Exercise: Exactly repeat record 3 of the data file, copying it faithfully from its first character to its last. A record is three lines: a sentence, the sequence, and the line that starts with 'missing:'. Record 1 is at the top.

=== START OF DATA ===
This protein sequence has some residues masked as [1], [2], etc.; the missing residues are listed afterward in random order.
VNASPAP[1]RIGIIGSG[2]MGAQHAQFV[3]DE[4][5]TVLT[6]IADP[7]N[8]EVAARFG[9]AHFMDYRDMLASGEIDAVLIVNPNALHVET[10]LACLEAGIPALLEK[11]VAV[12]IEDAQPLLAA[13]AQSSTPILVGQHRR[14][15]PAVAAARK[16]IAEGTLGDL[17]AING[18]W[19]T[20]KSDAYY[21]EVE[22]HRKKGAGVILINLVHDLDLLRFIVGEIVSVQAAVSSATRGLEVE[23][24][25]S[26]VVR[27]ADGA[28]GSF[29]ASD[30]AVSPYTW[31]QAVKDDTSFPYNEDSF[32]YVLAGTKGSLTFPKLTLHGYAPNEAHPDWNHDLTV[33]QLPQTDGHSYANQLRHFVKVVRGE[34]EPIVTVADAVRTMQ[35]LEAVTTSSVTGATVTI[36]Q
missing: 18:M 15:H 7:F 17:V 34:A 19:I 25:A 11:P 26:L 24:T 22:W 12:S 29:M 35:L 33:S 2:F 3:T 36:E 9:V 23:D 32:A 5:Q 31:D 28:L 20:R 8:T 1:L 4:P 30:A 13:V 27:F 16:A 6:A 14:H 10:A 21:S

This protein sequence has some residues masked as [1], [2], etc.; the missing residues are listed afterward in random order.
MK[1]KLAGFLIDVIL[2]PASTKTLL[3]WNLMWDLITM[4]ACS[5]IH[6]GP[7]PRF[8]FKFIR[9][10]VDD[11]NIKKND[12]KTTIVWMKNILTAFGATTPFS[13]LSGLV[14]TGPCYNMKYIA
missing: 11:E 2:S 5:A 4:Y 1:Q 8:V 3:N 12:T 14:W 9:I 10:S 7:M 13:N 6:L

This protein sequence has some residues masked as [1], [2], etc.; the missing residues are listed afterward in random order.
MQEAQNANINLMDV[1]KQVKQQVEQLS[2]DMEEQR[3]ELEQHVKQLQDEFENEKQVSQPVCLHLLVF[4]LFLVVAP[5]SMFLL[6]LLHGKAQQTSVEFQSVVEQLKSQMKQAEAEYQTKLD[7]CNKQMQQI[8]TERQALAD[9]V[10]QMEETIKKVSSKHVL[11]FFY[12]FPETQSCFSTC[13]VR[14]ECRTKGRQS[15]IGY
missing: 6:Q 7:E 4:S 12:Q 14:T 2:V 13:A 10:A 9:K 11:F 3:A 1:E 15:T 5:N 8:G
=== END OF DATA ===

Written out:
This protein sequence has some residues masked as [1], [2], etc.; the missing residues are listed afterward in random order.
MQEAQNANINLMDV[1]KQVKQQVEQLS[2]DMEEQR[3]ELEQHVKQLQDEFENEKQVSQPVCLHLLVF[4]LFLVVAP[5]SMFLL[6]LLHGKAQQTSVEFQSVVEQLKSQMKQAEAEYQTKLD[7]CNKQMQQI[8]TERQALAD[9]V[10]QMEETIKKVSSKHVL[11]FFY[12]FPETQSCFSTC[13]VR[14]ECRTKGRQS[15]IGY
missing: 6:Q 7:E 4:S 12:Q 14:T 2:V 13:A 10:A 9:K 11:F 3:A 1:E 15:T 5:N 8:G